In just a matter of a few weeks, the world has changed dramatically before our very eyes. The current pandemic surrounding the COVID-19 crisis has, quite rightly, hit the pause button on society as we know it, with no accurate inclination as to how long for.
Despite the obvious and well-documented challenges this has posed to industries, in particular golf, PGA Professionals have adapted to an incredibly difficult situation admirably. You only have to spend a few minutes on social media to see their drive and determination across the world to maintain both their golf games and enthusiasm, conducted under a cloud of doubt and uncertainty as to when they will return to work and the course.
Your clients and customers will no doubt also be itching to get back onto the course, back to playing in weekly club competitions, back to hitting balls on the range and back to having lessons with you. So how, despite having limited ability to interact directly with them, can you continue to build and maintain a rapport? How can you use this time to increase your relevance and prepare your business for when the play button on society is hit?
Social media is a powerful tool and something you or your employers will have been possibly engaging with or utilising in some form already. Established mainstream channels such as Facebook and Twitter provide solid bases to create exposure and generate valuable conversations with your existing clients and potential customers, providing it is done in the right way for you and your business.
Don’t stick to just Facebook and Twitter however. LinkedIn provides a professional platform to collaborate with other businesses. Instagram is a fantastic channel for golf clubs to visually present their business – clubs are utilising closed courses to generate fantastic on-the-ground and aerial drone footage, undisturbed, that can be uploaded across instagram, websites and for future content purposes.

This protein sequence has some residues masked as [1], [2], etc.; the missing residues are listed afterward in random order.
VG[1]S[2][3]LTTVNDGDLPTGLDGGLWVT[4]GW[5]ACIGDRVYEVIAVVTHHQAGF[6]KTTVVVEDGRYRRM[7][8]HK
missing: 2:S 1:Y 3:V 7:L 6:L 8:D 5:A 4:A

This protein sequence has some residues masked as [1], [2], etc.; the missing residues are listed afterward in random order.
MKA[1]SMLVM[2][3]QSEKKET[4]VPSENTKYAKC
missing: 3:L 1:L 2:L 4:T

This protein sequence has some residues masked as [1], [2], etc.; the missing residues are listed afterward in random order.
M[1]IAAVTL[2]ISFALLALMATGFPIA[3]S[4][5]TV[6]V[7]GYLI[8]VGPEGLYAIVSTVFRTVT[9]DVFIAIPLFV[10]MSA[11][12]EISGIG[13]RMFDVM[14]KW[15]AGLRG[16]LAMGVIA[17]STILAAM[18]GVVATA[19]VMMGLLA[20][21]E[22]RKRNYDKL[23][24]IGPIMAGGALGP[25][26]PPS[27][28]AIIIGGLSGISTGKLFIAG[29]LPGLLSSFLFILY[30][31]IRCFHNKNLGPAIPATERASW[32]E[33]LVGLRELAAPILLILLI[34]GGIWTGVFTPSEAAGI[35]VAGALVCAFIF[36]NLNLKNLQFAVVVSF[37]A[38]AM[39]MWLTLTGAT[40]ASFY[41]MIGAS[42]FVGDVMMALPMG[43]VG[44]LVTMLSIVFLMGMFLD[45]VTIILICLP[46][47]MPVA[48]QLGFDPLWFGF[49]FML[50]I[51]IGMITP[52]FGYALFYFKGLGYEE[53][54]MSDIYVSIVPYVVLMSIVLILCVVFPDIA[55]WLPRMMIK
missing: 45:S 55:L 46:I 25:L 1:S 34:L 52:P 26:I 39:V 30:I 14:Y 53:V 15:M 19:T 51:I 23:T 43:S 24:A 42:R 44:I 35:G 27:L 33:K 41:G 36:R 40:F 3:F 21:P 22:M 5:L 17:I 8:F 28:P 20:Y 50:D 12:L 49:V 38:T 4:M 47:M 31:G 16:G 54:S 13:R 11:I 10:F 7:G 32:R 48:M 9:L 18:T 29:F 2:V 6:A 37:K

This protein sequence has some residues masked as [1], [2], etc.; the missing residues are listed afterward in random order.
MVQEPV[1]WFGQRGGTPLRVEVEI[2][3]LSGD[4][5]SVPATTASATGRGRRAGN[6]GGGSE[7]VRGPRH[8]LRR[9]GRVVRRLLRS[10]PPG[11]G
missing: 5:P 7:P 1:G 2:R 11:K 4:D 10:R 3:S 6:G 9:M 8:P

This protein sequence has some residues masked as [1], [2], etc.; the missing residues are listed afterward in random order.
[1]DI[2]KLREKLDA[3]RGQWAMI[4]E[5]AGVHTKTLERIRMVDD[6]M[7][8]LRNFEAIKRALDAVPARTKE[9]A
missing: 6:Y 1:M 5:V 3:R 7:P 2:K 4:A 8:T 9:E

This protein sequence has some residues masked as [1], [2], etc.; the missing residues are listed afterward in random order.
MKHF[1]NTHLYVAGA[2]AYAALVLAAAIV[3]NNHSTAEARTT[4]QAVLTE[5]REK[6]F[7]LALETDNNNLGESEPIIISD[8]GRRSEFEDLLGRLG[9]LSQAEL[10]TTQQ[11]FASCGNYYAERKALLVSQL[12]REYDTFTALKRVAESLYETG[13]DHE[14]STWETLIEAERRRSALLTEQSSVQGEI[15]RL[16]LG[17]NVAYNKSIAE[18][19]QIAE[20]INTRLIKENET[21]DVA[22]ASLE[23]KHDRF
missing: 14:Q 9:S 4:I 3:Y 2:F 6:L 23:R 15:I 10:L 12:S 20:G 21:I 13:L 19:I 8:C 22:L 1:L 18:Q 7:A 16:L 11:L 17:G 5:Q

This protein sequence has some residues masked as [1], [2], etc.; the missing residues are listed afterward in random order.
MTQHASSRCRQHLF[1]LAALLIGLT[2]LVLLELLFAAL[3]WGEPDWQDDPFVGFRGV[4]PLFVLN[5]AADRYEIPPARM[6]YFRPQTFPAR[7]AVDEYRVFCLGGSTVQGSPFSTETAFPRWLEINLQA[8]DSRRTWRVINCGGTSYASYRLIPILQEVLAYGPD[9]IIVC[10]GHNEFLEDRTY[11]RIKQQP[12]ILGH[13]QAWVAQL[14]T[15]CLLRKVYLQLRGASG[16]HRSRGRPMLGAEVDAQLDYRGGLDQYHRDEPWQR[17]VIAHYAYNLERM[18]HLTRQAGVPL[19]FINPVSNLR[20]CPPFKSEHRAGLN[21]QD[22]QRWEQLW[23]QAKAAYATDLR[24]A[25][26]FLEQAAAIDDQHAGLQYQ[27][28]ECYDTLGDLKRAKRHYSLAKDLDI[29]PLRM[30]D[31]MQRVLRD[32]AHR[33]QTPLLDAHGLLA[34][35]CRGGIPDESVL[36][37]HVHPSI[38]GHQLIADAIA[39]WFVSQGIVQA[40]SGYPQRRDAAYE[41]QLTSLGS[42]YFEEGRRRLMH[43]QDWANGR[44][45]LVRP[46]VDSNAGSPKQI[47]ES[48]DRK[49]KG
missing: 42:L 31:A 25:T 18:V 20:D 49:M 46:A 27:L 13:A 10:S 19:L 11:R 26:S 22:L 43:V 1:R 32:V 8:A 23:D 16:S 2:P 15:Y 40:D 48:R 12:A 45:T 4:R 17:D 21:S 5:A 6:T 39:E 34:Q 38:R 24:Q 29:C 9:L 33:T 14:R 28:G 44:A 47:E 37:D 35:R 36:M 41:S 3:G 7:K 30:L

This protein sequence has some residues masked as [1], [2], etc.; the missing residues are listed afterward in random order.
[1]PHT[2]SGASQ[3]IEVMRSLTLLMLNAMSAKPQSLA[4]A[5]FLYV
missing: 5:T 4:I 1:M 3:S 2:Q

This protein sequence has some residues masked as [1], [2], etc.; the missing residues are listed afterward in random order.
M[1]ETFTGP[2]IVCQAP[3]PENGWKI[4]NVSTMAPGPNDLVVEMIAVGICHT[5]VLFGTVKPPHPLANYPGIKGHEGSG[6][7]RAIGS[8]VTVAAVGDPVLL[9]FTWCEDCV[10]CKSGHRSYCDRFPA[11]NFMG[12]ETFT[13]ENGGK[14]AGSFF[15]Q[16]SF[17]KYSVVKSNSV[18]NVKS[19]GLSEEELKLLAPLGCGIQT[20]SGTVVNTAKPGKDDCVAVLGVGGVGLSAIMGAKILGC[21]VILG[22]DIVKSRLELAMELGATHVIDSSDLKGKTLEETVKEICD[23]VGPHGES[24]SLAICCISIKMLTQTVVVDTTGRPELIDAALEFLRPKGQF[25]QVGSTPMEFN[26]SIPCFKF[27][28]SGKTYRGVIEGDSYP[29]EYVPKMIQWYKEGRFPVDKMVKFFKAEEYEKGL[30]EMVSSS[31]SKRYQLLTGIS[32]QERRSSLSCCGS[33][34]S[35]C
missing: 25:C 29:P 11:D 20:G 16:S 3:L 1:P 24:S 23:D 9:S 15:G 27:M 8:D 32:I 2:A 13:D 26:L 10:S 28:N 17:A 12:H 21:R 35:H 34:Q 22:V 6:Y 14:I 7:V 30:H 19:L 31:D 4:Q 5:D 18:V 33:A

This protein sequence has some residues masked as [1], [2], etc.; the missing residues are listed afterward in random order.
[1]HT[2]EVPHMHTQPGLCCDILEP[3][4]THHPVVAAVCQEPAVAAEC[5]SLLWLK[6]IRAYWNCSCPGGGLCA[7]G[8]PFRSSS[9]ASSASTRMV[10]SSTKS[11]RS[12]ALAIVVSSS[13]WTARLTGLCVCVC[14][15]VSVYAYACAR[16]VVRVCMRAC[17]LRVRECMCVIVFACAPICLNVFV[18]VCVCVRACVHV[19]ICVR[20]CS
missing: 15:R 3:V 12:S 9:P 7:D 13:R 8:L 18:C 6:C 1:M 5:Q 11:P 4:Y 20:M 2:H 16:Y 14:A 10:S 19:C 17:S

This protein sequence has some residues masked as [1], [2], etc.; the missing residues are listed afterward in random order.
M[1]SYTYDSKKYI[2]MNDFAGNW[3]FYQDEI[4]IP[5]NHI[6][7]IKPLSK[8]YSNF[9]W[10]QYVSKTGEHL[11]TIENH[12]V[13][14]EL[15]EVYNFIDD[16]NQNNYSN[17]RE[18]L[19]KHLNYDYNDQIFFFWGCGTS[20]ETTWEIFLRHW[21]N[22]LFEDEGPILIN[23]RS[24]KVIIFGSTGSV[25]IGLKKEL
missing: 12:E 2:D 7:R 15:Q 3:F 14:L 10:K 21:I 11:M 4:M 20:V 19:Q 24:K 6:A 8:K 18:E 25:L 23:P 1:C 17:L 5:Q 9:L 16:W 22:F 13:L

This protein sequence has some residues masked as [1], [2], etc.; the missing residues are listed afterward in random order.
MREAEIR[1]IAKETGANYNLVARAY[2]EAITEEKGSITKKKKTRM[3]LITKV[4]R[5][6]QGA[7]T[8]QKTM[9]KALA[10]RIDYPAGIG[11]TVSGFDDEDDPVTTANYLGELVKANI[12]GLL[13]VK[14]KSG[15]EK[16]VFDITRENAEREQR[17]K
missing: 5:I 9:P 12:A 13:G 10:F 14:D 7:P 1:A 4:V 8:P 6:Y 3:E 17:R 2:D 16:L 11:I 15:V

There is no doubt other channels such as TikTok [a video streaming site that’s use has surged very recently] will continue to be popularised as tastes and trends change. Keeping an eye on these, learning how to use them and applying them correctly might help you to digitally converse with new audiences and develop your social reach.
At face value, vlogging [creating video content around topics and instructional areas] seems complex. This previous article helps to simplify and break down first of all what video blogging is, how to actually create a great vlog, and then how to effectively deliver it to your audience.
In essence, it requires a small space to be able to explain and demonstrate a shot [if it is a coaching vlog], a camera or smartphone to record yourself and ultimately, oodles of energy and enthusiasm. For sure, it can be daunting to even the most confident of people to film themselves talking but remember that it is you and your knowledge that customers come for week-in, week-out. The only difference is that you are creating that conversation with them through a screen now instead.
Remaining relevant is a constant battle we as PGA Professionals face in even more certain trading conditions. Ever-growing competition from clubs, teaching academies and driving ranges keep each and every one of us on our toes to ensure we innovate and improve, so that our clients continue to demand the products and services we offer.